I had two very good reasons for wanting to get Frenzee’s new flagship pole in my sights.
Having live tested the awesome powerhouse FXT Edge pole a couple of seasons ago, then handled the original 16m Frenzee Precision FXT long pole, I was keen to pinpoint any improvements made.
Equally important to me, my old Essex County team mate Jon Whincup, a man with more big match wins under his belt than Alex Ferguson, has been banging on about how damn good the new FXT 6E is. He recently wielded one brilliantly to brush aside a very talented Decoy winter league field, myself included!
So arrangements were made to live test the Precision FXT 6E at Decoy’s fish-stuffed Six Islands Lake. However, rather than ask Frenzee to send along a shiny new pole, I thought it would be much more interesting to get the man himself to come along with his well-used example and talk me through why he thinks it’s the bee’s knees. He did, after all, have plenty of input into its design.
Okay, I hear you say, as a sponsored Frenzee angler surely Mr Whincup is bound to sing the pole’s praises. Fair comment!
However, this quietly spoken and very modest giant of a man, who has trousered more match winnings in a single season than anyone else in the history of our sport, wouldn’t use anything he wasn’t 100 per cent satisfied with, and much the same can be said for all the top boys!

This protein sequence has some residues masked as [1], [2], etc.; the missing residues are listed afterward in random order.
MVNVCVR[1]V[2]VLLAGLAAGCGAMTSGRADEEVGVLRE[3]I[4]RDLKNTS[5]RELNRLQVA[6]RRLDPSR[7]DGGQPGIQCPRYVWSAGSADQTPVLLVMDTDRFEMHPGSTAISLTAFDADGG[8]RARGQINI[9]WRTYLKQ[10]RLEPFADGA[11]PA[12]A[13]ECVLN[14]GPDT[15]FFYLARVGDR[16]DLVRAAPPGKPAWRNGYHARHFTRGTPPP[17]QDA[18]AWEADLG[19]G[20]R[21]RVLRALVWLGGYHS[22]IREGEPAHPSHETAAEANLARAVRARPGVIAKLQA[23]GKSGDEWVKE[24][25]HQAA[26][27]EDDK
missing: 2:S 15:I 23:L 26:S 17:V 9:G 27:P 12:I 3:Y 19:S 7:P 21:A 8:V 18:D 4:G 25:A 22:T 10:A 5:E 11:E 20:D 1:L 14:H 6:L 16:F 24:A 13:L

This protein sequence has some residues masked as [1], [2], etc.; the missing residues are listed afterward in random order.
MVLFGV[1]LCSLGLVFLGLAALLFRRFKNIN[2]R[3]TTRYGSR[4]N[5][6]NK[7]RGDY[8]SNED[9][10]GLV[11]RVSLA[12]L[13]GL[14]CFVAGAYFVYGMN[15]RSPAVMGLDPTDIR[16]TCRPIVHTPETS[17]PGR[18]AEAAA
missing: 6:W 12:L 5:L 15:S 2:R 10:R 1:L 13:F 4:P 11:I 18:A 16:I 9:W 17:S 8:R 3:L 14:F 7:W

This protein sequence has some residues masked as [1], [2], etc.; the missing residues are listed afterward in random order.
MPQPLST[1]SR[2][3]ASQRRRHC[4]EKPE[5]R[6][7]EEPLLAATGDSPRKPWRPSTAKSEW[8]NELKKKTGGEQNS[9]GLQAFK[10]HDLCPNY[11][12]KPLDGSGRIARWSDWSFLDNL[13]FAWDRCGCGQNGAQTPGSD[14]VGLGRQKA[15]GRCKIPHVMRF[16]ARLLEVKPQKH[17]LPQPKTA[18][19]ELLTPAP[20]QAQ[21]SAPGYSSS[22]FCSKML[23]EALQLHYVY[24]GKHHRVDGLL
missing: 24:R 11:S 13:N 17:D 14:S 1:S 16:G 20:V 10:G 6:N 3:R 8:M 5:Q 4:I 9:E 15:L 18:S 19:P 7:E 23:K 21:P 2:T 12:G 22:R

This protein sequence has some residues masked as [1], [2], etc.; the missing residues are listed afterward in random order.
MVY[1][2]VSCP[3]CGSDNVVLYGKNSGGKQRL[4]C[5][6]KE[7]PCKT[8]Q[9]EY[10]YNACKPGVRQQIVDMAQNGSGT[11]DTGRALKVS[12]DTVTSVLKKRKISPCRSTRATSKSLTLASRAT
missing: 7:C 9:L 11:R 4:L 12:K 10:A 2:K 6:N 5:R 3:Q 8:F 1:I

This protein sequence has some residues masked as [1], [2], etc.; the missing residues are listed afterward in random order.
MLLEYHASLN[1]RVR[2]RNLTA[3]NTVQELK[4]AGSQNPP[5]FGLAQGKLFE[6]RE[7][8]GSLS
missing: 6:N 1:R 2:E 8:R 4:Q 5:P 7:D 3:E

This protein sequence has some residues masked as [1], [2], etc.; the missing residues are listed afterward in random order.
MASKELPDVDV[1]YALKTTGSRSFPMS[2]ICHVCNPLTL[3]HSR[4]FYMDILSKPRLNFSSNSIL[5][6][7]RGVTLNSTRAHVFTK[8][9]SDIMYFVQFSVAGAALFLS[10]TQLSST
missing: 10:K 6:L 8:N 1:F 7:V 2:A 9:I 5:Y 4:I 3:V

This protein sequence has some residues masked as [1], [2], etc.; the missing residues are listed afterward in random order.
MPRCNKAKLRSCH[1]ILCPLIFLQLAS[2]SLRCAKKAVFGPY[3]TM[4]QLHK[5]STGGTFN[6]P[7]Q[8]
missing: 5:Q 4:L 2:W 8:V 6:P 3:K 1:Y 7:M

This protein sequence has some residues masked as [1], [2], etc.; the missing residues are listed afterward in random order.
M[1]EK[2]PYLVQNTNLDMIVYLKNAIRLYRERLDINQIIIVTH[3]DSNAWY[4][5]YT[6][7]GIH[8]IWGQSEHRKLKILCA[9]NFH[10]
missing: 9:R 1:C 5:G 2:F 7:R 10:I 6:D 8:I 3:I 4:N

Plenty of banter set the tone of the test. Which one of the seven dwarfs was the height my seatbox set for? Then, of course, ‘Whinny’ just had to single out the only pole rig in my entire box with a bent stemmed float and a slightly dodgy hook.
This was always the Essex County way – everything perfect, nothing left to chance. Jon had lost none of his perfectionism.
He told me that significant improvements in wall strength have been made to all the butt sections, which I know first-hand cannot be ovalled or squashed in the hand – basically they are bullet-proof.
This does increase the overall weight, but there’s a case to be made for slightly heavier poles performing better in the wind, as they are inherently more stable.
However, the new FXT 6E is pleasingly crisp and responsive at its tip-end, making easy work of connecting with fast bites and controlling short line rigs, even at its longest lengths.
The super-slick finish kicks in from its third section, helping to slide the pole through the hands faster than a soapy stoat.
Precision marker points, equally spaced along every section from the fifth downwards, definitely make it easier to judge fishing and feeding distances. Another big plus point is the ‘one top kit does it all’ side-fitted Eeze Glide arrangement. This certainly helps to simplify which elastics to carry.
That said, it’s also worth noting that the new light-coloured ‘Stubby’ No1 kits that fit on to the second sections are also available. These pre-bushed 3.2mm, 4.3mm and 5.2mm tips provide you with a wickedly stiff top kit that’s just the ticket for F1s and big carp alike.
Clearly, this is a pole for all seasons, built to last and able to withstand as much punishment as you care to dish out.
A bagger’s delight, it’s every bit as much at home being used at its shorter lengths to plunder nearside cover for margin munters as it is splashing shallow rigs for F1s up in the water.
Actual lengths are on the generous side – 13.1m (13m stated), 14.8m (14.5m) and 16.5m (16m). Weights are 1,055g, 1,305g and 1,520g respectively.
For my money, it’s more of a top-end commercial pole. However, as Mr Whincup was quick to point out, he’s won plenty of silver fish matches using his.